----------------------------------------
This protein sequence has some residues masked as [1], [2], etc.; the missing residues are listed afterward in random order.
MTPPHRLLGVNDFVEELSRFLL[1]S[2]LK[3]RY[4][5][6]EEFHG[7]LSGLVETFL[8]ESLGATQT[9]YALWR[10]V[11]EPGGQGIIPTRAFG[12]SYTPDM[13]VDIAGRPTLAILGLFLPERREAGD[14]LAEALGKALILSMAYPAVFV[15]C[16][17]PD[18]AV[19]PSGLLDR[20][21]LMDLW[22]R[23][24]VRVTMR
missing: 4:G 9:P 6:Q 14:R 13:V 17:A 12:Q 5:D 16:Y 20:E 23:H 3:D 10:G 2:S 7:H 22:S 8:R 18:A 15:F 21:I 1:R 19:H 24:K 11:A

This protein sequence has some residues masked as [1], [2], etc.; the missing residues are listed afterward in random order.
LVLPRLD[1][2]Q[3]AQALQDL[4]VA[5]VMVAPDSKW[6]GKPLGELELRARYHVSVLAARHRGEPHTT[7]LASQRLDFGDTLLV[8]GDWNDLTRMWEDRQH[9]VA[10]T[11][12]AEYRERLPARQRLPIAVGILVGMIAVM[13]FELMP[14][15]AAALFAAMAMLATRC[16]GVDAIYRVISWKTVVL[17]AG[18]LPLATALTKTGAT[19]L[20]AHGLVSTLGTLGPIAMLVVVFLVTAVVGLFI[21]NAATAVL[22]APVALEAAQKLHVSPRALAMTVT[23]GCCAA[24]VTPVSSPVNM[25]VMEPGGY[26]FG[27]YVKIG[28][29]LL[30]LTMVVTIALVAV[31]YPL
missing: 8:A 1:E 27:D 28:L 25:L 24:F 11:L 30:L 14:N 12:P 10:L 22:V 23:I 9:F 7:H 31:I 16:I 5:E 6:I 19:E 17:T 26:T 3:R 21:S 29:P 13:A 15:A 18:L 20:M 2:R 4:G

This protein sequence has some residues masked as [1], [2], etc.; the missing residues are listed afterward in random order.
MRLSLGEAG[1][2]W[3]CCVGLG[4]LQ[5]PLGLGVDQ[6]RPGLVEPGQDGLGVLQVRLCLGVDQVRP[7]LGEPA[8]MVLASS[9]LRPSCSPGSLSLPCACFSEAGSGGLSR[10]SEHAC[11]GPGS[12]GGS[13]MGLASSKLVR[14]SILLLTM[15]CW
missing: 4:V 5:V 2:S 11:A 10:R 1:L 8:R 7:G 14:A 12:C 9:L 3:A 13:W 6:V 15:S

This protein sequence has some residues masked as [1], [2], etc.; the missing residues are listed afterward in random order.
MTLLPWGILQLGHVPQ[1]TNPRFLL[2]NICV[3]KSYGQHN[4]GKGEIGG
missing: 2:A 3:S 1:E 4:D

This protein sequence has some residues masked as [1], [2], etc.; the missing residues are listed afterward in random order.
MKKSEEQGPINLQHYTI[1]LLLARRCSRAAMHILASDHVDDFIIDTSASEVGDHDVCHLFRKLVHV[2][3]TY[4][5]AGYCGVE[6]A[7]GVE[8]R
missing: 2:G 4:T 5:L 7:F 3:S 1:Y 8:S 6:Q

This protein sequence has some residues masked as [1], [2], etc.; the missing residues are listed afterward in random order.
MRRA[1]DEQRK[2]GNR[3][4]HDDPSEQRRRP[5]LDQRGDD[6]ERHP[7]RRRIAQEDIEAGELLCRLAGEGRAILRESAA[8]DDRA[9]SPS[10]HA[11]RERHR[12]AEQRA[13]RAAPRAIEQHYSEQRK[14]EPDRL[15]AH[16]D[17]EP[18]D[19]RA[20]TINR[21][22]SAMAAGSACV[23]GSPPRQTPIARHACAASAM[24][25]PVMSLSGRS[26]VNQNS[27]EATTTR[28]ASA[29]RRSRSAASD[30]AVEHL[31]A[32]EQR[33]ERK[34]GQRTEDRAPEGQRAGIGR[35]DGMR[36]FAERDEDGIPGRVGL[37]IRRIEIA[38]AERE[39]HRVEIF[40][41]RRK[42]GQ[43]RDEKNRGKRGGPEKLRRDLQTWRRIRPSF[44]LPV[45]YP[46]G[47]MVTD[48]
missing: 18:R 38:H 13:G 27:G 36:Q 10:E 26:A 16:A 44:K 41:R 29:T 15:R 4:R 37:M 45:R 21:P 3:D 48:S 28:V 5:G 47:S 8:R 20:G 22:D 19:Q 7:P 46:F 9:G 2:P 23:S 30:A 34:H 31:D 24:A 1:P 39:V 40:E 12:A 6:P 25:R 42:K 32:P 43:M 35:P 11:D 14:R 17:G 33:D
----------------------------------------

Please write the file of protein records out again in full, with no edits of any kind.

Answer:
This protein sequence has some residues masked as [1], [2], etc.; the missing residues are listed afterward in random order.
MTPPHRLLGVNDFVEELSRFLL[1]S[2]LK[3]RY[4][5][6]EEFHG[7]LSGLVETFL[8]ESLGATQT[9]YALWR[10]V[11]EPGGQGIIPTRAFG[12]SYTPDM[13]VDIAGRPTLAILGLFLPERREAGD[14]LAEALGKALILSMAYPAVFV[15]C[16][17]PD[18]AV[19]PSGLLDR[20][21]LMDLW[22]R[23][24]VRVTMR
missing: 4:G 9:P 6:Q 14:R 13:V 17:A 12:Q 5:D 16:Y 20:E 23:H 3:D 10:G 2:S 7:H 22:S 8:R 18:A 15:F 21:I 1:R 19:H 24:K 11:A

This protein sequence has some residues masked as [1], [2], etc.; the missing residues are listed afterward in random order.
LVLPRLD[1][2]Q[3]AQALQDL[4]VA[5]VMVAPDSKW[6]GKPLGELELRARYHVSVLAARHRGEPHTT[7]LASQRLDFGDTLLV[8]GDWNDLTRMWEDRQH[9]VA[10]T[11][12]AEYRERLPARQRLPIAVGILVGMIAVM[13]FELMP[14][15]AAALFAAMAMLATRC[16]GVDAIYRVISWKTVVL[17]AG[18]LPLATALTKTGAT[19]L[20]AHGLVSTLGTLGPIAMLVVVFLVTAVVGLFI[21]NAATAVL[22]APVALEAAQKLHVSPRALAMTVT[23]GCCAA[24]VTPVSSPVNM[25]VMEPGGY[26]FG[27]YVKIG[28][29]LL[30]LTMVVTIALVAV[31]YPL
missing: 8:A 1:E 27:D 28:L 25:L 24:F 11:L 30:L 14:N 12:P 10:L 22:V 23:I 9:F 7:H 31:I 16:I 5:E 6:I 19:E 17:T 26:T 3:R 21:S 29:P 13:A 15:A 18:L 20:M 2:R 4:G

This protein sequence has some residues masked as [1], [2], etc.; the missing residues are listed afterward in random order.
MRLSLGEAG[1][2]W[3]CCVGLG[4]LQ[5]PLGLGVDQ[6]RPGLVEPGQDGLGVLQVRLCLGVDQVRP[7]LGEPA[8]MVLASS[9]LRPSCSPGSLSLPCACFSEAGSGGLSR[10]SEHAC[11]GPGS[12]GGS[13]MGLASSKLVR[14]SILLLTM[15]CW
missing: 4:V 5:V 2:S 11:A 10:R 1:L 8:R 7:G 14:A 12:C 9:L 3:A 13:W 6:V 15:S

This protein sequence has some residues masked as [1], [2], etc.; the missing residues are listed afterward in random order.
MTLLPWGILQLGHVPQ[1]TNPRFLL[2]NICV[3]KSYGQHN[4]GKGEIGG
missing: 2:A 3:S 1:E 4:D

This protein sequence has some residues masked as [1], [2], etc.; the missing residues are listed afterward in random order.
MKKSEEQGPINLQHYTI[1]LLLARRCSRAAMHILASDHVDDFIIDTSASEVGDHDVCHLFRKLVHV[2][3]TY[4][5]AGYCGVE[6]A[7]GVE[8]R
missing: 2:G 4:T 5:L 7:F 3:S 1:Y 8:S 6:Q

This protein sequence has some residues masked as [1], [2], etc.; the missing residues are listed afterward in random order.
MRRA[1]DEQRK[2]GNR[3][4]HDDPSEQRRRP[5]LDQRGDD[6]ERHP[7]RRRIAQEDIEAGELLCRLAGEGRAILRESAA[8]DDRA[9]SPS[10]HA[11]RERHR[12]AEQRA[13]RAAPRAIEQHYSEQRK[14]EPDRL[15]AH[16]D[17]EP[18]D[19]RA[20]TINR[21][22]SAMAAGSACV[23]GSPPRQTPIARHACAASAM[24][25]PVMSLSGRS[26]VNQNS[27]EATTTR[28]ASA[29]RRSRSAASD[30]AVEHL[31]A[32]EQR[33]ERK[34]GQRTEDRAPEGQRAGIGR[35]DGMR[36]FAERDEDGIPGRVGL[37]IRRIEIA[38]AERE[39]HRVEIF[40][41]RRK[42]GQ[43]RDEKNRGKRGGPEKLRRDLQTWRRIRPSF[44]LPV[45]YP[46]G[47]MVTD[48]
missing: 18:R 38:H 13:G 27:G 36:Q 10:E 26:A 16:A 44:K 41:R 29:T 15:R 4:R 37:M 45:R 21:P 3:D 48:S 28:V 5:G 47:S 8:R 20:G 22:D 19:Q 7:P 46:F 9:G 2:P 23:S 30:A 34:H 31:D 24:A 1:P 39:V 40:E 12:A 6:P 25:R 42:K 32:P 43:M 35:P 11:D 14:R 17:G 33:D